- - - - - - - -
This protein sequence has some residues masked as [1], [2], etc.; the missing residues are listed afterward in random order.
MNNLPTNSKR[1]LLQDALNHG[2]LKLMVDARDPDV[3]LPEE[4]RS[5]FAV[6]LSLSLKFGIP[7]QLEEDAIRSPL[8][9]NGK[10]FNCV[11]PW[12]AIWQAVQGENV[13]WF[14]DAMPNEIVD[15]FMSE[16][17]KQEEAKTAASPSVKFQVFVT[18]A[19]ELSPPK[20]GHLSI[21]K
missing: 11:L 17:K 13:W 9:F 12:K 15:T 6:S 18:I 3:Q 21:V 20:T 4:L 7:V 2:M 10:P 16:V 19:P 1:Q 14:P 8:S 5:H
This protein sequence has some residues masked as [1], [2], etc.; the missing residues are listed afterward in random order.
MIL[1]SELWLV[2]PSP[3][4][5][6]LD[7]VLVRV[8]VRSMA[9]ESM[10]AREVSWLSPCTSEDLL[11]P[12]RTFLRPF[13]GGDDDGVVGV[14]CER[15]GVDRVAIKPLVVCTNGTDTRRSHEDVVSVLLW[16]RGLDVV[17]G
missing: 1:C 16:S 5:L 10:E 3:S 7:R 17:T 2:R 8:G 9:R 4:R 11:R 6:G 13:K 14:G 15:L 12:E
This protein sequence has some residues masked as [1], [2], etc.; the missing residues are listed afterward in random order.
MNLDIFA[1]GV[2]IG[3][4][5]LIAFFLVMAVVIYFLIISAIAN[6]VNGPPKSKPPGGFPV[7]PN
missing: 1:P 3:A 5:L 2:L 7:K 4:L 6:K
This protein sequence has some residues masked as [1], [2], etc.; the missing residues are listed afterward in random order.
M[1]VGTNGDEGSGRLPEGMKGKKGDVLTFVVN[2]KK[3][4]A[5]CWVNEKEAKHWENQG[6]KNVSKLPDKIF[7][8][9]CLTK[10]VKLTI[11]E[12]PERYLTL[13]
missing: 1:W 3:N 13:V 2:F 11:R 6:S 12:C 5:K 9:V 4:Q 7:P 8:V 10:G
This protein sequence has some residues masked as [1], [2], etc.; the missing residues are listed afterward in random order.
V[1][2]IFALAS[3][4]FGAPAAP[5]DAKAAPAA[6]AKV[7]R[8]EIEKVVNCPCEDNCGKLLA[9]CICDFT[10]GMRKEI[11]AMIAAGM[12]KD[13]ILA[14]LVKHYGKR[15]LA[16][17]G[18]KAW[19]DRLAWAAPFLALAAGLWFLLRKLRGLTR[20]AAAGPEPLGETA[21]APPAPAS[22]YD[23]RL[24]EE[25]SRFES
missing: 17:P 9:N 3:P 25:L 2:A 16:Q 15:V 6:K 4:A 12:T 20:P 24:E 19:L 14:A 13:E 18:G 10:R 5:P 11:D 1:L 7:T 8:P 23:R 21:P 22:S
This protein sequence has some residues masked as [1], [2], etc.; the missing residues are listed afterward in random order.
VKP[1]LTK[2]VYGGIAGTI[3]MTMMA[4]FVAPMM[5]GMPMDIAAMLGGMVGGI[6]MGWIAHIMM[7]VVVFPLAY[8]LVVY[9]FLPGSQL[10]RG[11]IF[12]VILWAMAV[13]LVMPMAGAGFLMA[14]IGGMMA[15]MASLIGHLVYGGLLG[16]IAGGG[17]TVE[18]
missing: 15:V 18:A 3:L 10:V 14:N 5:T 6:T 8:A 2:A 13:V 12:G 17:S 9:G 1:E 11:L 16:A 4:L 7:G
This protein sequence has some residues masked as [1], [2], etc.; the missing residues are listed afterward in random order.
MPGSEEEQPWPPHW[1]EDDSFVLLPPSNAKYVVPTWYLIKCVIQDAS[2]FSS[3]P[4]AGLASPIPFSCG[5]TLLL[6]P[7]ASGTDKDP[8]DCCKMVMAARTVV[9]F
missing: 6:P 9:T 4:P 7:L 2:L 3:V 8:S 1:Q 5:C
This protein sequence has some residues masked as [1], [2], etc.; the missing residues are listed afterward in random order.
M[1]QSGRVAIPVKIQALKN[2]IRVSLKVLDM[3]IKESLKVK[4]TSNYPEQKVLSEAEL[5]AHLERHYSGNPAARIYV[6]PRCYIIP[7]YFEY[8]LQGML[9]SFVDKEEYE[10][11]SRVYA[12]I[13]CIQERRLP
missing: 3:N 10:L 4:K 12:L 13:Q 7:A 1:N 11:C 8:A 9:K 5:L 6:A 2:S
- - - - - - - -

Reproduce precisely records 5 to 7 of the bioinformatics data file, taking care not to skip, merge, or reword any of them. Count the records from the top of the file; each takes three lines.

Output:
This protein sequence has some residues masked as [1], [2], etc.; the missing residues are listed afterward in random order.
V[1][2]IFALAS[3][4]FGAPAAP[5]DAKAAPAA[6]AKV[7]R[8]EIEKVVNCPCEDNCGKLLA[9]CICDFT[10]GMRKEI[11]AMIAAGM[12]KD[13]ILA[14]LVKHYGKR[15]LA[16][17]G[18]KAW[19]DRLAWAAPFLALAAGLWFLLRKLRGLTR[20]AAAGPEPLGETA[21]APPAPAS[22]YD[23]RL[24]EE[25]SRFES
missing: 17:P 9:N 3:P 25:L 2:A 16:Q 15:V 6:K 4:A 12:T 20:P 24:E 19:L 14:A 13:E 18:G 10:R 5:P 11:D 1:L 7:T 8:P 23:R 21:P 22:S
This protein sequence has some residues masked as [1], [2], etc.; the missing residues are listed afterward in random order.
VKP[1]LTK[2]VYGGIAGTI[3]MTMMA[4]FVAPMM[5]GMPMDIAAMLGGMVGGI[6]MGWIAHIMM[7]VVVFPLAY[8]LVVY[9]FLPGSQL[10]RG[11]IF[12]VILWAMAV[13]LVMPMAGAGFLMA[14]IGGMMA[15]MASLIGHLVYGGLLG[16]IAGGG[17]TVE[18]
missing: 15:V 18:A 3:L 10:V 14:N 5:T 6:T 8:A 2:A 13:V 12:G 17:S 9:G 1:E 11:L 16:A 4:L 7:G
This protein sequence has some residues masked as [1], [2], etc.; the missing residues are listed afterward in random order.
MPGSEEEQPWPPHW[1]EDDSFVLLPPSNAKYVVPTWYLIKCVIQDAS[2]FSS[3]P[4]AGLASPIPFSCG[5]TLLL[6]P[7]ASGTDKDP[8]DCCKMVMAARTVV[9]F
missing: 6:P 9:T 4:P 7:L 2:L 3:V 8:S 1:Q 5:C